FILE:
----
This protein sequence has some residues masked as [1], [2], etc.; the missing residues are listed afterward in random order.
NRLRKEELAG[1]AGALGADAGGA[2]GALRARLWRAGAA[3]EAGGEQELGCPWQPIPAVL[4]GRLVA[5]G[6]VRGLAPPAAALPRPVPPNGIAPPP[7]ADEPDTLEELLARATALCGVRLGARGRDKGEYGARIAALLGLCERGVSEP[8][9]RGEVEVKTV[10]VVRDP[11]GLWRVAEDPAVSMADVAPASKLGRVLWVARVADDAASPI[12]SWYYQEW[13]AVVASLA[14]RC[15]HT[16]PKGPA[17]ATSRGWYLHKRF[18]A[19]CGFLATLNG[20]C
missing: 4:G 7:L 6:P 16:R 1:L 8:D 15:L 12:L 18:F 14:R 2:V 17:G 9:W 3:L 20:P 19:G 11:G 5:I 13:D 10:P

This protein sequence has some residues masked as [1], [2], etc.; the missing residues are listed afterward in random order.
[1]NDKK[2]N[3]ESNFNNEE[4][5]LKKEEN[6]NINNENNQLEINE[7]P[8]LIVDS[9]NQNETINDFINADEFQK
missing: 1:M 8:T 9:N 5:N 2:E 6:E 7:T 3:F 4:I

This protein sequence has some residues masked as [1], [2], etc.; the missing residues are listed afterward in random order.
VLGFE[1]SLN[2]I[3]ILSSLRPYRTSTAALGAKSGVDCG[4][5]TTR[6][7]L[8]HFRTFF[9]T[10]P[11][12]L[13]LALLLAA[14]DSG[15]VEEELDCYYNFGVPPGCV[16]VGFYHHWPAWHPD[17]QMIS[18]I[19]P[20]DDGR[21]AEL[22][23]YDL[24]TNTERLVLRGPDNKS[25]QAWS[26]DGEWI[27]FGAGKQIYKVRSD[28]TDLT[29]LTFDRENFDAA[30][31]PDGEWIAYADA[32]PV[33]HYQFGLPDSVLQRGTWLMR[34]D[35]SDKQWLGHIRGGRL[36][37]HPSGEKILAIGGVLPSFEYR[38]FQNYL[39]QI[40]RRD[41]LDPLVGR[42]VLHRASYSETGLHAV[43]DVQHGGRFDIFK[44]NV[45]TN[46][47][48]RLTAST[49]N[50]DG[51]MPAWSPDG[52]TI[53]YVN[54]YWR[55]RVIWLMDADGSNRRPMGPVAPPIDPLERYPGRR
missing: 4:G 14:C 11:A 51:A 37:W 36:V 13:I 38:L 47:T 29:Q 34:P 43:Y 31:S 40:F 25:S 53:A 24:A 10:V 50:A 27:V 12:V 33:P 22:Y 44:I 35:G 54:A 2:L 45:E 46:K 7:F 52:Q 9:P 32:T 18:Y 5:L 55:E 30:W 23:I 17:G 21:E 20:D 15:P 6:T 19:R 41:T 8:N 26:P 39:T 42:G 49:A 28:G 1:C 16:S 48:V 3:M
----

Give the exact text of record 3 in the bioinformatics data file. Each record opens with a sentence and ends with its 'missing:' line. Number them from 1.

This protein sequence has some residues masked as [1], [2], etc.; the missing residues are listed afterward in random order.
VLGFE[1]SLN[2]I[3]ILSSLRPYRTSTAALGAKSGVDCG[4][5]TTR[6][7]L[8]HFRTFF[9]T[10]P[11][12]L[13]LALLLAA[14]DSG[15]VEEELDCYYNFGVPPGCV[16]VGFYHHWPAWHPD[17]QMIS[18]I[19]P[20]DDGR[21]AEL[22][23]YDL[24]TNTERLVLRGPDNKS[25]QAWS[26]DGEWI[27]FGAGKQIYKVRSD[28]TDLT[29]LTFDRENFDAA[30][31]PDGEWIAYADA[32]PV[33]HYQFGLPDSVLQRGTWLMR[34]D[35]SDKQWLGHIRGGRL[36][37]HPSGEKILAIGGVLPSFEYR[38]FQNYL[39]QI[40]RRD[41]LDPLVGR[42]VLHRASYSETGLHAV[43]DVQHGGRFDIFK[44]NV[45]TN[46][47][48]RLTAST[49]N[50]DG[51]MPAWSPDG[52]TI[53]YVN[54]YWR[55]RVIWLMDADGSNRRPMGPVAPPIDPLERYPGRR
missing: 4:G 14:C 11:A 51:A 37:W 36:V 13:I 38:L 47:T 29:Q 34:P 43:Y 31:S 40:F 25:S 53:A 24:A 10:V 50:A 27:V 12:V 33:P 22:Y 44:I 35:G 54:A 2:L 45:E 46:K 7:F 52:Q 9:P 32:T 18:Y 5:L 55:E 30:W 23:I 17:G 21:E 20:D 15:P 6:T 19:R 41:T 8:N 26:P 39:T 42:G 49:A 28:G 1:C 16:S 48:V 3:M